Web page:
How Much to Tip in India?

How Much to Tip in India

Tipping is not part of India’s cultural tradition, yet both tourists and new residents often feel unclear on how much to tip for popular services like restaurants, bars and hotels. Remitly has provided guidelines as to what amounts should be left as tips when using its service to remittance money abroad.

Tipping porters and hotel staff is generally considered sufficient, given their low wages. However, be mindful of your bill since some restaurants include an additional “service charge”, which amounts to gratuity.


If you are dining in an expensive restaurant, customary practice dictates that a tip of ten percent be left as an offering to staff. In India however, service charges are typically added onto bills in order to split this tip evenly amongst staff members; be aware that any such service charges have been added when reviewing your bill as they should not go unnoticed. It is wise to always double-check your total bill for any hidden service charges before tipping.

If a gratuity is included with your bill, only tip if you feel that the server deserves more than this amount. As the line between tipping and bribery can often be blurry for tourists, be mindful when tipping in local currency as its value could diminish through conversion.

Tipping in India is not required by law, but it’s customary to leave small tips for services such as carrying bags and taking shoes off. Tip the sommelier at restaurants several rupees for each glass of wine you order, while many give a tip to auto and taxi drivers depending on distance and quality of service rendered.

Tip porters who carry your luggage at hotels 20 rupees per bag. When staying in larger hotels, it is advisable to ask their front desk about their policy on tips. Some establishments don’t permit gratuities while others have collection boxes near reception where you can leave contributions.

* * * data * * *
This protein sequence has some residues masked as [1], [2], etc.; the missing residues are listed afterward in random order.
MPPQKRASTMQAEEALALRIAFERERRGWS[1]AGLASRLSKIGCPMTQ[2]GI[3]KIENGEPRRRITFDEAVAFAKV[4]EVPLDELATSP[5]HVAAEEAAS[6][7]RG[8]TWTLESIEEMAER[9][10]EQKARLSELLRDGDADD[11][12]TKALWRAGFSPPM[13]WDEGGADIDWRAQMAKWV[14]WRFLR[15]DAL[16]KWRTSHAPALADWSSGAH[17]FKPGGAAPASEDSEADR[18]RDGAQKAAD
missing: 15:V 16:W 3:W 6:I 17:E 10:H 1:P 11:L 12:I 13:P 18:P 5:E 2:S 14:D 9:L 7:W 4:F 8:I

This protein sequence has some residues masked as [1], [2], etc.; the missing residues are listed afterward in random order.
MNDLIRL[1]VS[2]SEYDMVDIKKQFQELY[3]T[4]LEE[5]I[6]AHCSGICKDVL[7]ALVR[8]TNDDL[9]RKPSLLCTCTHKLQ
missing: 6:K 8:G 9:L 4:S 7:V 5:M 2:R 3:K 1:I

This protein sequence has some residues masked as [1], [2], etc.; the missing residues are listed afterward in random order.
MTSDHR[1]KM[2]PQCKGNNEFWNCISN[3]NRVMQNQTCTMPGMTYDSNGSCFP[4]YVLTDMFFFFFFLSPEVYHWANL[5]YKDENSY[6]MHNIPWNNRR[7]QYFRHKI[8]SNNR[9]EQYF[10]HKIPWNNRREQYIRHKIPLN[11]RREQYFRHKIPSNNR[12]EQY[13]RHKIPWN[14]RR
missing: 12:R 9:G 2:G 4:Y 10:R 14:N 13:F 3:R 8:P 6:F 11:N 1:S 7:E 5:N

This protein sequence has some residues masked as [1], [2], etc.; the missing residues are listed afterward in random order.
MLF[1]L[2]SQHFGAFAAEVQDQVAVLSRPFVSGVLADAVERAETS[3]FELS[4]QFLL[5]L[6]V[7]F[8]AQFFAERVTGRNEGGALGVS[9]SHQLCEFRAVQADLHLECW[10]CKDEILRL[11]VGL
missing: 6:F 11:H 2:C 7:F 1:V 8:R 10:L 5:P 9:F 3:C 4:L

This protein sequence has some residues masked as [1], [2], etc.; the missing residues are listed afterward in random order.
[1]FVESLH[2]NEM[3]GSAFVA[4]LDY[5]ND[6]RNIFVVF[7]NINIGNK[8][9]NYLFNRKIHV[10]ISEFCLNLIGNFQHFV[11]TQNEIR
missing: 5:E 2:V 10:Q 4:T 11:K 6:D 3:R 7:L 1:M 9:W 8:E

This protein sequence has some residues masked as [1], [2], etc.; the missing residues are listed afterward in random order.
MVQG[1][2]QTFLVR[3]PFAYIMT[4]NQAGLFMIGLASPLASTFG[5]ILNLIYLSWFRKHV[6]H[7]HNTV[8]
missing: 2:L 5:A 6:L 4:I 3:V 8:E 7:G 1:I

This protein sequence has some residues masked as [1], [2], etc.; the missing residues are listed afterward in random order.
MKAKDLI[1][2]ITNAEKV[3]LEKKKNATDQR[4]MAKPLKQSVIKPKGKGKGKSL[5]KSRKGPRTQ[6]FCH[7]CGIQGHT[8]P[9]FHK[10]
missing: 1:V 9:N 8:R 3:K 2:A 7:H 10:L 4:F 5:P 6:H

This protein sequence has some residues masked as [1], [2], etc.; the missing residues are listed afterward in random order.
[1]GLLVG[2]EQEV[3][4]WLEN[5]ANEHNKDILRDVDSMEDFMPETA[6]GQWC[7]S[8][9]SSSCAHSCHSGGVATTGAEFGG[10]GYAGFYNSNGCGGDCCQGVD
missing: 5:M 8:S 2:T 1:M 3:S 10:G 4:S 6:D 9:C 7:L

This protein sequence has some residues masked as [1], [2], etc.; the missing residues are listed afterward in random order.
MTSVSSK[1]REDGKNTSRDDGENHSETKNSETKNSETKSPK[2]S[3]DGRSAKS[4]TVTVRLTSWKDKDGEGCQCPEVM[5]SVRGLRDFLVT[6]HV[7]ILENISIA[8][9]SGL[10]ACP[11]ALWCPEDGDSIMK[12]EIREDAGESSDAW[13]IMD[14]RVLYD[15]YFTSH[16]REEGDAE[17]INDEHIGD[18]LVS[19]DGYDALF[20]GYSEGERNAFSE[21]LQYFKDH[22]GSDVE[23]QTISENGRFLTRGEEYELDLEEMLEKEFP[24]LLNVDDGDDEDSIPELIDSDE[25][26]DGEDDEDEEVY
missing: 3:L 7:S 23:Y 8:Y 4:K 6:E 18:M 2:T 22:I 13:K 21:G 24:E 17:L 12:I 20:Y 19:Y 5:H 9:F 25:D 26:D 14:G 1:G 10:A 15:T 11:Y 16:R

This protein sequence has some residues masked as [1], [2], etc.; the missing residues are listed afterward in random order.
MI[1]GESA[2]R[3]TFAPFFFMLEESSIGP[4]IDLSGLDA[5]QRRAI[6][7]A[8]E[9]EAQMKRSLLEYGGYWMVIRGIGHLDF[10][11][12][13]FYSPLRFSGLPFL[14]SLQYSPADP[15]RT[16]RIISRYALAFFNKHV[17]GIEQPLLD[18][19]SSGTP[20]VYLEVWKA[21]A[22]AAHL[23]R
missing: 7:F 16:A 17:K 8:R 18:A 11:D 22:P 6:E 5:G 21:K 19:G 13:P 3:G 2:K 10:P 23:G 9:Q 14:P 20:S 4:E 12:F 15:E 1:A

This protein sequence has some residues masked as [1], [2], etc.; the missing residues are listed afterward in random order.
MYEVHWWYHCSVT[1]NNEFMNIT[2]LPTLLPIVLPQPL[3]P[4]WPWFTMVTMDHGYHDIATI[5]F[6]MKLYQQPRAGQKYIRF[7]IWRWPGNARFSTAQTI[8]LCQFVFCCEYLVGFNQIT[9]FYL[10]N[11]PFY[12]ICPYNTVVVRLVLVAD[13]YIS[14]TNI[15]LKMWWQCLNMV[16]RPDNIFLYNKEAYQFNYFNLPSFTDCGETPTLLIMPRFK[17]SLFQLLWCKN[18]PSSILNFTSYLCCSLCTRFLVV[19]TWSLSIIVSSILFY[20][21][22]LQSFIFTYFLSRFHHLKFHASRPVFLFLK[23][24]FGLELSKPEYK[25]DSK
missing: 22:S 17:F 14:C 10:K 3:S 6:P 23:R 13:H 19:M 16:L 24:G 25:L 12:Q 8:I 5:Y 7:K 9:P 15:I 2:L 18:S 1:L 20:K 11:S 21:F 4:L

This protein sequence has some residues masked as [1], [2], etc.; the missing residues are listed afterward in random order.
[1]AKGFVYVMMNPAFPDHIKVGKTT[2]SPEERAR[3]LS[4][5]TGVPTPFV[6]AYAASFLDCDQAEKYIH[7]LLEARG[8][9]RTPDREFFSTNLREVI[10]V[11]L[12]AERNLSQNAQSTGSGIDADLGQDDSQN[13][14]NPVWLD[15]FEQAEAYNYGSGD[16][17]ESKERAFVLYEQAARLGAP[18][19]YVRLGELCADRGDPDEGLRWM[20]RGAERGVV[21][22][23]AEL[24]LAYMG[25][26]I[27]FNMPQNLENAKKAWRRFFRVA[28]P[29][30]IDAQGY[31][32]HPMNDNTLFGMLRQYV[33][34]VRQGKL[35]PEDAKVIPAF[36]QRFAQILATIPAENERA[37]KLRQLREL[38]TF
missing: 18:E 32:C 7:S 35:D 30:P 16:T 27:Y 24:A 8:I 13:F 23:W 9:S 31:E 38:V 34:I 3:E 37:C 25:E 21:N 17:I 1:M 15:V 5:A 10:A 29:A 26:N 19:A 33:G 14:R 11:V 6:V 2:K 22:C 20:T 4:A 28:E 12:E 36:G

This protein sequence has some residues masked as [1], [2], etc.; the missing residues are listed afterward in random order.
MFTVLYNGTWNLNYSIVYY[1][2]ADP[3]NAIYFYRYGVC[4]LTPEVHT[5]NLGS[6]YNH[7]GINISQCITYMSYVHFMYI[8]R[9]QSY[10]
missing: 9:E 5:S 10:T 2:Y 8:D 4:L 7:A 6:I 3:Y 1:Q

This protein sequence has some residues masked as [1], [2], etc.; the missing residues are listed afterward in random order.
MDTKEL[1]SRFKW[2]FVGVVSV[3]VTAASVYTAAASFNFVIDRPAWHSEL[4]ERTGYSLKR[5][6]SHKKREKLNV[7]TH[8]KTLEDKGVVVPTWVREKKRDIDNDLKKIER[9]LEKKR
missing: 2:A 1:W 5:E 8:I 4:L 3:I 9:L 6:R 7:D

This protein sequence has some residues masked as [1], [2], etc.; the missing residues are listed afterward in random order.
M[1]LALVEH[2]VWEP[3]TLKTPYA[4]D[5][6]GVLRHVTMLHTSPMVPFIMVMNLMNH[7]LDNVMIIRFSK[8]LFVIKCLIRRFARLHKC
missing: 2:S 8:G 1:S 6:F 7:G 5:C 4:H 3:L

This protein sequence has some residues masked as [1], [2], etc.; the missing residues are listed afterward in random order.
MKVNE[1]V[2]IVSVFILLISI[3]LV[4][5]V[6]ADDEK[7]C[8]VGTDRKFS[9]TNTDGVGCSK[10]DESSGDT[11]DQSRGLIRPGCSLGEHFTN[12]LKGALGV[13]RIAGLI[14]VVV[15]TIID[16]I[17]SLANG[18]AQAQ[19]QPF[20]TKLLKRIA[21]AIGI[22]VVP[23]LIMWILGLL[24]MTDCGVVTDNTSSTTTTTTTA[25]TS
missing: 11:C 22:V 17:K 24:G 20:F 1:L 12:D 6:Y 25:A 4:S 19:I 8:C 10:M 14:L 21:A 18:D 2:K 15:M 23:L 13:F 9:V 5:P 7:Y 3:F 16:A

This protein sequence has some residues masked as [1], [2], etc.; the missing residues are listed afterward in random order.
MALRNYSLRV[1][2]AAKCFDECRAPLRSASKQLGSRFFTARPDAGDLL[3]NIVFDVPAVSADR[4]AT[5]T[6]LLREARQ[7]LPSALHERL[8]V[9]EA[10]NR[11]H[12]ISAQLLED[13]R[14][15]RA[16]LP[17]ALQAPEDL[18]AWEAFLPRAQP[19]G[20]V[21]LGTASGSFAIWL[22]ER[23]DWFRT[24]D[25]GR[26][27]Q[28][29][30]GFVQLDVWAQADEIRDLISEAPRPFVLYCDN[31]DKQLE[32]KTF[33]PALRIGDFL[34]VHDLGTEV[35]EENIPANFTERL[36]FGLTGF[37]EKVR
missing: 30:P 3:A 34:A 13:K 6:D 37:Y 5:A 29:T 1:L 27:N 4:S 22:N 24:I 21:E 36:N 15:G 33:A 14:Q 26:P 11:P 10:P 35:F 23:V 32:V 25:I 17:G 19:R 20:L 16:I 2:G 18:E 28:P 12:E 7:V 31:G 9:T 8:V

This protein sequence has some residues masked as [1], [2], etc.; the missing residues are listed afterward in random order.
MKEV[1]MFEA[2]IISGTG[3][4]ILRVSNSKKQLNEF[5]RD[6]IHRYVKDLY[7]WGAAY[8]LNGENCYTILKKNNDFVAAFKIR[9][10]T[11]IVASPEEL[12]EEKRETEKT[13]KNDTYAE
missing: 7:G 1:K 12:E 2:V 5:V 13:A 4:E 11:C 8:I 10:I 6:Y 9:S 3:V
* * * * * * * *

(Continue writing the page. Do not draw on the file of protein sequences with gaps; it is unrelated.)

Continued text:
India is home to many beggars, and it is best to avoid giving money directly to them. Many are children forced into begging by their parents or living in poor circumstances; if this causes you distress, consider making a donation instead.

Tipping in India can be complicated due to colonial influences, tourism and local culture combining. When in doubt about how much to tip, always go with what feels right to you; remembering wages are relatively low here can mean making every cent count towards making ends meet each day.


No matter if you are dining at an Indian restaurant or sipping cocktails at your local pub, leaving a tip for the bartender is always recommended. A 10% tip would typically suffice, though if your service was exceptional more may be given as gratuity. Ideally, notifying them ahead of time that you intend on tipping will help ensure outstanding service is received in return.

Tipping in India may not be as common, but staff still appreciate a tip. The amount depends on the level of service, with some restaurants including a service charge as part of their bill. Also be mindful of exchange rate fluctuations so as to not end up giving too much or too little.

There are various methods for tipping in India, from small cafe tips to larger gratuities for taxi drivers and hotel maids. Cash tends to be the better way of tipping as staff will quickly receive it and it would also be wise to carry rupees with you in case something arises along your travels that requires tips.

Hotels usually practice tipping customary, which usually ranges from 20 to 30 rupees for porters and bellboys; housekeeping staff may also receive tips but only if they were especially helpful. Most hotels provide guests with an easy method for leaving tips – most will even offer tipping boxes where guests can easily drop one in!